The close relation between aggregate indicators of economic production and energy use is not apparent in the case of Puerto Rico. One reason for a lower correlation between these indicators is the composition of the manufacturing sector between the 1960s and 1980s, reflecting the high participation of the refining activities in the economy. Other related factors are the high rates of external investments and the lack of backward and forward linkages between the major manufacturing activities and other activities in the economy. Many manufacturing activities in Puerto Rico are enclaves of production, importing energy, raw materials and sometimes services, and do not generate a spillover and indirect job generation effect.

    A conclusion of the study is that due to the high rates of external investment, part of the energy used in Puerto Rico is applied to serving external profits and interests on investments.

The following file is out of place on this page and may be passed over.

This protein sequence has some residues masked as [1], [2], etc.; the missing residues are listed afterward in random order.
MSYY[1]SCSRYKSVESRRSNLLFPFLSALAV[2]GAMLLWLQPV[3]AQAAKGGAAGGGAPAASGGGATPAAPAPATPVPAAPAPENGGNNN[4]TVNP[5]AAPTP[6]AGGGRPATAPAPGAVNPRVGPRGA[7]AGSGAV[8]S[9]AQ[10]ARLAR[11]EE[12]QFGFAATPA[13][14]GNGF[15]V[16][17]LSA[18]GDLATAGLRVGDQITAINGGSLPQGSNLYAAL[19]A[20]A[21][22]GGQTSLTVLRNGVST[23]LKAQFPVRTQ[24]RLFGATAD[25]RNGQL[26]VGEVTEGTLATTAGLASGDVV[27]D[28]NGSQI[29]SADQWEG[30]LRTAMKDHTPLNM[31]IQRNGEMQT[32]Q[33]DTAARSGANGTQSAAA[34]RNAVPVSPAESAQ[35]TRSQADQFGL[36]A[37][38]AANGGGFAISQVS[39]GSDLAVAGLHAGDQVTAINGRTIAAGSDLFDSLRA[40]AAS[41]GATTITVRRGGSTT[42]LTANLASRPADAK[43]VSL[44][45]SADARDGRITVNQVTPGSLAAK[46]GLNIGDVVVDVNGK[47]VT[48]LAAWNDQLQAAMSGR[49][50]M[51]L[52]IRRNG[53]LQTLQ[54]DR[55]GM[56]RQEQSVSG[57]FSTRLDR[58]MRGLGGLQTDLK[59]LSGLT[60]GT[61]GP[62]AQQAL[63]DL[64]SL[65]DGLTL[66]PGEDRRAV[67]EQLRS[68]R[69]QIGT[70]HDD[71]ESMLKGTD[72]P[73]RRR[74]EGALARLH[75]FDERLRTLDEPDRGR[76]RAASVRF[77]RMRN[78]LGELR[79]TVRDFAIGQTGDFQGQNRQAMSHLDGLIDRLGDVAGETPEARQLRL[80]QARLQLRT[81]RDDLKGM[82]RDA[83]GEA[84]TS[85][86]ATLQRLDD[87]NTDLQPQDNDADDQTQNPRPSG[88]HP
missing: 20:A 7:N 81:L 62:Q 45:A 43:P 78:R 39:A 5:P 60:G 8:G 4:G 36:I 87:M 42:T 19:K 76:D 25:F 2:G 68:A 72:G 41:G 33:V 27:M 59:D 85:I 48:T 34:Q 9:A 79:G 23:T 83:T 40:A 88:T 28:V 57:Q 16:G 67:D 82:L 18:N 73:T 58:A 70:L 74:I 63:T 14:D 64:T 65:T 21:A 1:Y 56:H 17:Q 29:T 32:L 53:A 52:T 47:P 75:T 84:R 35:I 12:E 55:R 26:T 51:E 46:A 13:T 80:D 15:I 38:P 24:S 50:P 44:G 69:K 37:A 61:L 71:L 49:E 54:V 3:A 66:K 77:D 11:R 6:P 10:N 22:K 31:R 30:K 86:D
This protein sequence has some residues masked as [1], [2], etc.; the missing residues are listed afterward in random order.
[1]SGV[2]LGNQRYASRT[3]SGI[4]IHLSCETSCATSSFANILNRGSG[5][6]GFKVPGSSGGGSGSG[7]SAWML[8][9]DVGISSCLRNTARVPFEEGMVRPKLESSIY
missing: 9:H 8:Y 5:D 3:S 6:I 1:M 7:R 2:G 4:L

This description clarifies the relation between economic activities and beneficiaries and impact on resources and carrying capacity on the island. The major manufacturing producers, in value added, are externally-owned industries and therefore the ones exporting the difference between GNP and GDP. These are also energy and capital intensive activities, those as described by Alameda et al. (1984) that have replaced labor by energy and capital and therefore have high demands of energy. Manufacturing activities which export part of their income in the form of profits and interests are also those that have higher rates of energy use and some of the highest rates of toxic chemical releases. I estimated that approximately 10 percent of total energy use on the island is used to pay profits and interests on capital investments in the manufacturing sector.